An Armagh councillor has called on Council to devise an action plan to improve its bin collections and street cleansing operations and claimed the local authority is “falling short” in these areas.
The comments were made by SDLP group leader, Councillor Thomas O’Hanlon at a meeting of the governance resource and strategy committee on Wednesday, March 9 during a discussion of the council’s service standards.
The main use of service standards is to clearly indicate to customers and service users what they can expect when using a council service. However, they are also a means of confirming to management and elected members that customers and service users are receiving the levels of service they have been promised.
Members were told that as part of the council’s medium term recovery plan 2021-23, performance improvement plan 2021-23 and customer care action plan 2021-23, council has committed to developing a set of service standards.
A draft set of service standards and a proposed reporting arrangement was put to members for approval.
Cllr O’Hanlon said it was no surprise to see that the council is “falling short” with regards to its performance in environmental services and neighbourhood services sections and called for improvement plans to be put in place.
“In terms of street cleansing, this report says 50 per cent of routes are cleaned within ten days of being scheduled,” noted Cllr O’Hanlon.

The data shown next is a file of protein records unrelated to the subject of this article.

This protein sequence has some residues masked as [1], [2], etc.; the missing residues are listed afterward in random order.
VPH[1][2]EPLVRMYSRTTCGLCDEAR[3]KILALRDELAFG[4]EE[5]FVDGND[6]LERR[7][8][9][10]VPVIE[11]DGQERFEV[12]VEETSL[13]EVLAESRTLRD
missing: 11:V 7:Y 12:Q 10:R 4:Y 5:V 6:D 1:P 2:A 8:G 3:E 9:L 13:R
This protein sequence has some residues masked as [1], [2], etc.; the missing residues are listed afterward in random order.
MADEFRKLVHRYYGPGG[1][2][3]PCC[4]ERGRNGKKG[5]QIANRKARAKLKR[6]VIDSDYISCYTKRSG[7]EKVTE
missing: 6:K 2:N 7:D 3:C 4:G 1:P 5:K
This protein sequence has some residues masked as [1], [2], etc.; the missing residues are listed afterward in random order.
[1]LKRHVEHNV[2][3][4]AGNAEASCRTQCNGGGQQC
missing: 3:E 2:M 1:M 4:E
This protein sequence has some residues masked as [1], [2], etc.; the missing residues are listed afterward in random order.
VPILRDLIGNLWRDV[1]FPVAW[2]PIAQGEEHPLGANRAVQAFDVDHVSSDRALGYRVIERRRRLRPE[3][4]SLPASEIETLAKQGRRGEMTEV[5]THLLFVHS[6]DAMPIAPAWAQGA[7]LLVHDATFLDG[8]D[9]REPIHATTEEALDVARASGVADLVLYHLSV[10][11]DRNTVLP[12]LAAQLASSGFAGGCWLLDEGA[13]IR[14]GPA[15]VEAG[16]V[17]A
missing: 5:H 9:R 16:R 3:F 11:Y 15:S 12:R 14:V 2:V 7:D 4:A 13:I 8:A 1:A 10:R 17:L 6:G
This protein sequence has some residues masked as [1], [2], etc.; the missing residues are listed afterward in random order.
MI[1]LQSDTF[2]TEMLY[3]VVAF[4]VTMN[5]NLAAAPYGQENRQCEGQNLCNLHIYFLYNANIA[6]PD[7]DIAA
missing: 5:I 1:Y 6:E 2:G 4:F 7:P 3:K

“I assume by that we are saying we are not hitting targets for street cleaning on 50 per cent of occasions and going by issues raised by residents on a regular basis, I don’t think this will be of any surprise to anyone.
“I also note the household bin collection section claims 99 per cent of bins are collected on their scheduled day. Is that accurate?
“As I sit this evening, the brown bins in this area were not emptied today. I know we are doing the review of that service department but we need to be honest with ourselves when we are missing targets.
“I would ask for a follow through on this in terms of improvement plan as an acceptable standard is 100 per cent.”
Alderman Stephen Moutray said he was surprised the council does not already have service standards in place and asked how visible the outcome of these standards will be.
A council officer confirmed a number of services across the legacy councils did have service standard and this is pulling them together and looking at new services being delivered across the council as well.
“They will be reviewed annually and there will be quarterly monitoring and the results of those will be shared internally,” said the council officer.
“Also, within our annual performance report we will include how we are preforming in relation to these standards.”
Given this response, Alderman Moutray proposed the committee approved the draft service standards and the reporting arrangements as outlined.
This proposal was seconded by Councillor Thomas O’Hanlon who said he was happy to do so provided his comments in relation to service improvements are noted.
Council’s strategic director of neighbourhood services, Sharon O’Gorman confirmed the comments have been noted and will be followed up on.